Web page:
Yeats and Deirdre: from Story to Fable
The drafts of The King of the Great Clock Tower, out of which A Full Moon in March grew, proliferate in many directions. In early drafts the King is the half-legendary Irish chief, O’Rourke of Breffany, whose great-grandfather had married Dervorgilla, and whose “body has inherited a passion/For women worthy death.” As Yeats refined the telling of his fable, this Irishizing almost disappeared, and King, Queen, and Stroller, divested of personality, emerge as emblems of certain eternal aspects of human character. Then the King went, and essential man and essential woman play out an essential drama.1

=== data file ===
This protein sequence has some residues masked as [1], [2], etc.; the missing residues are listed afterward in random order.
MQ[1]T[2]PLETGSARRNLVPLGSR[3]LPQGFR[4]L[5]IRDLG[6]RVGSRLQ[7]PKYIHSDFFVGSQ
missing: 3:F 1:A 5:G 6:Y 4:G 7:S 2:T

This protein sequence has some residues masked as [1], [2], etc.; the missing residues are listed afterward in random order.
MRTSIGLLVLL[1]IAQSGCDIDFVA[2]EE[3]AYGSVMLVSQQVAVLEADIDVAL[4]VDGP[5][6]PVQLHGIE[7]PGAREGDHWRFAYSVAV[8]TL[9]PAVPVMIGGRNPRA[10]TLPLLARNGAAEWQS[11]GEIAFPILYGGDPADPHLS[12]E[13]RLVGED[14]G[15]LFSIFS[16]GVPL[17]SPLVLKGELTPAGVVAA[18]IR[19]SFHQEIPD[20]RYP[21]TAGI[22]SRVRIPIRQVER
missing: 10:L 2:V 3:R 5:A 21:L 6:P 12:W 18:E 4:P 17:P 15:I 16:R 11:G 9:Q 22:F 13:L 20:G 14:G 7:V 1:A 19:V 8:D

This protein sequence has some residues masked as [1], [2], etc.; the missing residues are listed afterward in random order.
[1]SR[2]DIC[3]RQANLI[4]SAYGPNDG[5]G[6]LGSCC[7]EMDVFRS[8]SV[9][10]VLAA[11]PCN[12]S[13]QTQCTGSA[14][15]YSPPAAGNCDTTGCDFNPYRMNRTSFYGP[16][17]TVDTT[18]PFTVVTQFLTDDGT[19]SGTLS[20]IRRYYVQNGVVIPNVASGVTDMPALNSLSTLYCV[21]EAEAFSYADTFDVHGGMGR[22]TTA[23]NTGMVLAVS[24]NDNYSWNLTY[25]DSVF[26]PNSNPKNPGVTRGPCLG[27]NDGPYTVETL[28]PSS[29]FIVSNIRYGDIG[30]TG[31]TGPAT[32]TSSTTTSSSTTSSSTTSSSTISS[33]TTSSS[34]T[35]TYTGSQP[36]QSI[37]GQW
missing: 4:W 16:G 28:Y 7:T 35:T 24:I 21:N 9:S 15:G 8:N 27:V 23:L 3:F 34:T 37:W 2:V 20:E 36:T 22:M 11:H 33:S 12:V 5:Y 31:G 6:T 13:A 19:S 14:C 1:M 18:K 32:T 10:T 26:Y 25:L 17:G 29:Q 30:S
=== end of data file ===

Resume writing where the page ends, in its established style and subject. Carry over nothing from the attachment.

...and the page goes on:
KeywordsEurope Cage Assure Hull Hunt
Unable to display preview. Download preview PDF.
- 1.Curtis Bradford, Yeats at Work ( Carbondale: Southern Illinois University Press, 1965 ) p. 291.Google Scholar
- 9.Nutt, Alfred, and Meyer, Kuno, Voyage of Bran, II (London: David Nutt, 1897 ) p. 3.Google Scholar
- 27.R. I. Best’s Bibliography of Irish Philology and of Printed Irish Literature gives the following reference for the translation to which Marstrander refers: Heinrich Zimmer, “Keltische Beitrage”, Zeitschrift für Deutscher Alternum, XXXII (1888) pp. 196–334. Curiously enough, although the Tragedy of Dervorgilla is listed by Eleanor Hull as a tale “personal to Cuchullin”, she lists no published translation. (“Appendix I: Chart of the Conachar-Cuchullin Saga” in Eleanor Hull, The Cuchullin Saga in Irish Literature (London, 1898 ).Google Scholar
- 32.Mercier, Vivian, “The Morals of Deirdre”, YA 5 (1987) 224–31.Google Scholar